Let’s say you work in an internal IT department, largely doing maintenance work on software solutions.  Solutions that are by and large built by external vendors through an outsourcing arrangement and then brought in house once they’ve gone live and the initial warranty period has elapsed.

Let’s say every time you look at one of these solutions that you now have to maintain you find the grand sum of zero unit tests.  Without exception. Every single application has nary a unit test to be seen. Not even a hint that one might have existed and been removed at a later date.

“Why?!” you cry to yourself.  In frustration you cry “Why!!?” to management as well.  Their answer: The vendors tell us “it will cost more and take longer to do unit testing” and of course, they reason with you, if that’s the case then why would we pay for it? You know this is a bad argument and the logic is built on sand, so what’s your comeback? How do you get it across to management that a vendor that ignores unit testing is a bad vendor and is actually more expensive overall?


So my initial response to their claims would be along the lines of “So do I assume they’re not actually testing the software they write for us then.” and then explain how manual testing takes (much) longer than developing automated tests, assuming of course that the code being written is in any way testable.  If they develop poorly and have a lot of tight coupling between concrete classes or make a lot of static calls to HttpContext or develop in SharePoint for instance then the application might not be easily testable, but hey! That’s their problem not ours. The good news is that anyone with a business brain can understand the benefits of automation for tedious repetitive time consuming processes – heck, we worked that out during the industrial revolution.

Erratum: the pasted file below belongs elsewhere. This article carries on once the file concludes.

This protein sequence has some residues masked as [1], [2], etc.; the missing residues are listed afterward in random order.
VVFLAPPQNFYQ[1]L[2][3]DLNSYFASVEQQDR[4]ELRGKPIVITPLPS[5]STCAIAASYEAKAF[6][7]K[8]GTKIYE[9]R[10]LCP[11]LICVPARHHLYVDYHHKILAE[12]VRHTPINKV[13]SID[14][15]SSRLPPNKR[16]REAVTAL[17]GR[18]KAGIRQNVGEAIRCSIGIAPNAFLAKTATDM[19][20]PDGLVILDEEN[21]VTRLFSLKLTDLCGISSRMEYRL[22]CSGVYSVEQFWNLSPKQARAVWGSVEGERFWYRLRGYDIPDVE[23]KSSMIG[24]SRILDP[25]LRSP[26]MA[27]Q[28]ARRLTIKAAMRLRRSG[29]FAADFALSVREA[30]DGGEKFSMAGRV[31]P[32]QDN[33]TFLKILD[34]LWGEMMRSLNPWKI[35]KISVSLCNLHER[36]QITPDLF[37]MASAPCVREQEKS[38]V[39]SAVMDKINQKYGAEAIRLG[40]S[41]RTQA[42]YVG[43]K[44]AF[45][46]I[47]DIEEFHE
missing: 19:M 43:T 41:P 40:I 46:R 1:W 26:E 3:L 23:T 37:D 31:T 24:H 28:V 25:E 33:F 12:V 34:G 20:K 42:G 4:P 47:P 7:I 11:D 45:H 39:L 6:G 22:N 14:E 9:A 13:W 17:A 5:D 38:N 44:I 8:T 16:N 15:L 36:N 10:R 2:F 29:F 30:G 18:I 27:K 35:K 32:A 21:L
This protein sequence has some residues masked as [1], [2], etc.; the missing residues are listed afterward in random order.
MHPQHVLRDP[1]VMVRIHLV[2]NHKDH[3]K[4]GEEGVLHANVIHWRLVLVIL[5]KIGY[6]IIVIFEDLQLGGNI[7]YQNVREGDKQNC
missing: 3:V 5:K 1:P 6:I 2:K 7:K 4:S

Let’s try a different angle in case the first, most obvious one doesn’t work.  If you consider a lack of automated testing to be merely another form of technical debt then it’s just like poor design and architecture, horribly complex methods, N+1 ORM queries, poor UI’s, high bug counts, etc. It’s something that will cost you. So, if a vendor delivers you software with a high level of technical debt and you’ll be maintaining it, then you’re going to have a lower long term ROI and higher TCO from those vendors versus what you might have from a vendor who keeps their debt levels low.  So while the cheap guys may argue that it will cost more and takes longer to write code with unit tests then what they’re really saying is this

“It costs US more and takes US longer to do unit testing because the developers we hire are the cheapest and suckiest we could find. They don’t understand good development practices and we’re not about to teach them because they’ll leave in the next 3 to 6 months. Also manual testers here are cheap-as-chips and lose staff too quickly, so it’s easier for US if we just get the software to ‘it kind of works’ and then give it to you so we can get our money and hope you won’t notice”.

Also, don’t forget that post delivery, all those bugs and problems that snuck through from the vendor will end up becoming your bugs and problems to fix as part of your maintenance work.  So the company is either paying for it with internal staff costs (often seen as a hidden/sunk cost) or, if the vendor is also charging for maintenance, paying for it once a development project is concluded.  Development takes longer, it’s harder to find and fix bugs, it takes longer and longer to test the application manually, etc.  These all add up to time, and in software development time is money!

With that, good luck convincing management to change their vendors, and if you’ve got a better reason to present yours case I’d love to hear it.

Note: I’m not implying manual testing is bad.  In fact I think you should be doing manual testing; but only manual exploratory testing where testers are trying to break your code.  It’s rote, repetitive manual testing that is neither cost efficient or effective.